Crazy idea: Maybe instead of nuking 2/3 of the statewide elected officials in Virginia, we should make some allowance for stupid mistakes and for the fact that people grow up and change
— Rich Lowry (@RichLowry) February 6, 2019
As a preliminary matter, it’s important to get one thing out of the way. Parker is, I think, incorrect to analogize the Northam and Kavanaugh cases in the manner that she does. Northam stands accused of having engaged in behavior that is admittedly deeply racist and offensive, and he has handled it in perhaps the most ham-handed and incompetent manner possible. At the same time, though, while it’s true that wearing blackface or dressing as a member of the Ku Klux Klan are both deeply offensive they are not illegal. Kavanaugh, on the other hand, was accused of having committed what amounts to sexual assault. The fact that it may have occurred many years in the past is largely irrelevant. While both Northam’s behavior when he was 25 and Kavanaugh’s behavior when he was in his late teens was arguably relevant to judging their fitness today, it seems rather obvious that the allegations against Kavanaugh were far more serious and, as I said, potentially criminal. For these same reasons, I am excluding from this discussion the accusations being made against Virginia Lt. Governor Justin Faifax. As with the Kavanaugh charges, if true these rise to the level of serious criminal charges, and the fact that they occurred in the relatively recent past makes them arguably more relevant to judging Lt. Governor Fairfax today than something that happened thirty years ago.
Notwithstanding that point, Parker does raise a legitimate point when it comes to Northam and, as we learned yesterday, Virginia Attorney General Mark Herring, who admitted that he had darkened his skin as part of a routine where he imitated 80s rap singer Kurtis Blow. At some point, we’ve all done things in our past that we would prefer never come to light. People such as James Joyner, Steven Taylor, and myself were lucky enough to grow up before the mobile phone era where it has become a virtual certainty that anything someone does at any given point in time in public can and be photographed or caught on video and shared with a wide group of people many of whom we probably don’t even know. To the extent, there are embarrassing, awkward, or controversial moments in our past they are either recorded in photographs or in the memories of friends and family.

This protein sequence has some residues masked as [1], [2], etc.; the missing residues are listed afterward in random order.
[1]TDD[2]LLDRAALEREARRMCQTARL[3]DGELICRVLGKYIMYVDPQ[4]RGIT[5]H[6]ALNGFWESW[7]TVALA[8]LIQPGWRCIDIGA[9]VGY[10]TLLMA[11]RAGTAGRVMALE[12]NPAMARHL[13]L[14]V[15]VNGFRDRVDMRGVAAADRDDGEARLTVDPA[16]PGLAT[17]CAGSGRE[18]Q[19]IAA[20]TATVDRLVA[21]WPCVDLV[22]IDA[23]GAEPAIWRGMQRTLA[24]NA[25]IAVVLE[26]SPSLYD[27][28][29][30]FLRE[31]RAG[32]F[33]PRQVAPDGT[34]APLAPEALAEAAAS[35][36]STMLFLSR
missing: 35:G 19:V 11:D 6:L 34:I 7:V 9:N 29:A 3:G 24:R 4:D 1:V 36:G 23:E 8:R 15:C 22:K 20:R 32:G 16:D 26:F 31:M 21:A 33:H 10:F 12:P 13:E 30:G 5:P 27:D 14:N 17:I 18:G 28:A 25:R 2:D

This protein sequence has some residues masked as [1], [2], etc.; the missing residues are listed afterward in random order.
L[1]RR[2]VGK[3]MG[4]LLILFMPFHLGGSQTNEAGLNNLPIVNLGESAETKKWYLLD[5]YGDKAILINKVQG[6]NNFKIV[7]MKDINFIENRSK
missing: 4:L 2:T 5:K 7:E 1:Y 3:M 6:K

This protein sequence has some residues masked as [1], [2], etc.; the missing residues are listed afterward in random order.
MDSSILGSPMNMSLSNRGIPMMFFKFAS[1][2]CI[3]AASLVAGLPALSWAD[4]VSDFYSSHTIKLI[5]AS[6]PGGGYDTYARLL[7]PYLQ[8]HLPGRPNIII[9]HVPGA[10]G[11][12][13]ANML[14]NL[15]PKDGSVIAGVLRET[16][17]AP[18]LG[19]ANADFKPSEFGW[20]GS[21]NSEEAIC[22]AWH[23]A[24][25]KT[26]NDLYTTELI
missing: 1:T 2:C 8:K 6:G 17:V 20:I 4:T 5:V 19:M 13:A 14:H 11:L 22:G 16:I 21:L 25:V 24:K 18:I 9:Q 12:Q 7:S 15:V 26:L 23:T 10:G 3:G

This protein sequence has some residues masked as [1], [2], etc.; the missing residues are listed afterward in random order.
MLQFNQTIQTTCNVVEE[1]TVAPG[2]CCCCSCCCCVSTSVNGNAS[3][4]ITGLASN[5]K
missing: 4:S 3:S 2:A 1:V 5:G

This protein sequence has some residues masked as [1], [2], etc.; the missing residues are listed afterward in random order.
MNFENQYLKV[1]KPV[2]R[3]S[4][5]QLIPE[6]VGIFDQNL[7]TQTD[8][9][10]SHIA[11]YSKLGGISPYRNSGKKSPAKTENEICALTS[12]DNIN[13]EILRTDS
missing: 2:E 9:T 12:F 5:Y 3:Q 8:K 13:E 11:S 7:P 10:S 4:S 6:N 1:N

The Facebook/Instagram/Snapchat generation has no such luxury. They’ve grown up in an era where virtually everything can and has been captured and posted online, sometimes voluntarily, sometimes not. Imagine being a parent in 20 years and having your kids discover those pictures from Spring Break in Cancun, or that bikini shot you thought only went to a few friends. Better yet, imagine a future employer finding that stuff and how they might react to it. It’s enough to make you want to put the smartphone back in the box and hide in the house, isn’t it?
For better or worse, though, this is the future that we’re faced with and the question that Parker and Lowry raise is going to have to be answered. While some behavior ought to be inexcusable regardless of how long ago it happened, what are we to do with those things we did in our misspent youths that come back to haunt us when we’re 59, as Ralph Northam is, or 57, as Mark Herring is? Does there come a point at which what someone did as a teenager or in the early 20s becomes something that ought to be forgotten unless there’s evidence that it somehow reflects on the person they are a quarter-century later? What kind of behavior is forgivable and what is unforgivable?
I can’t say I have answers to all of these questions, and I’m not sure how they should apply in the world of politics, but it’s clearly time that we started trying to answer them.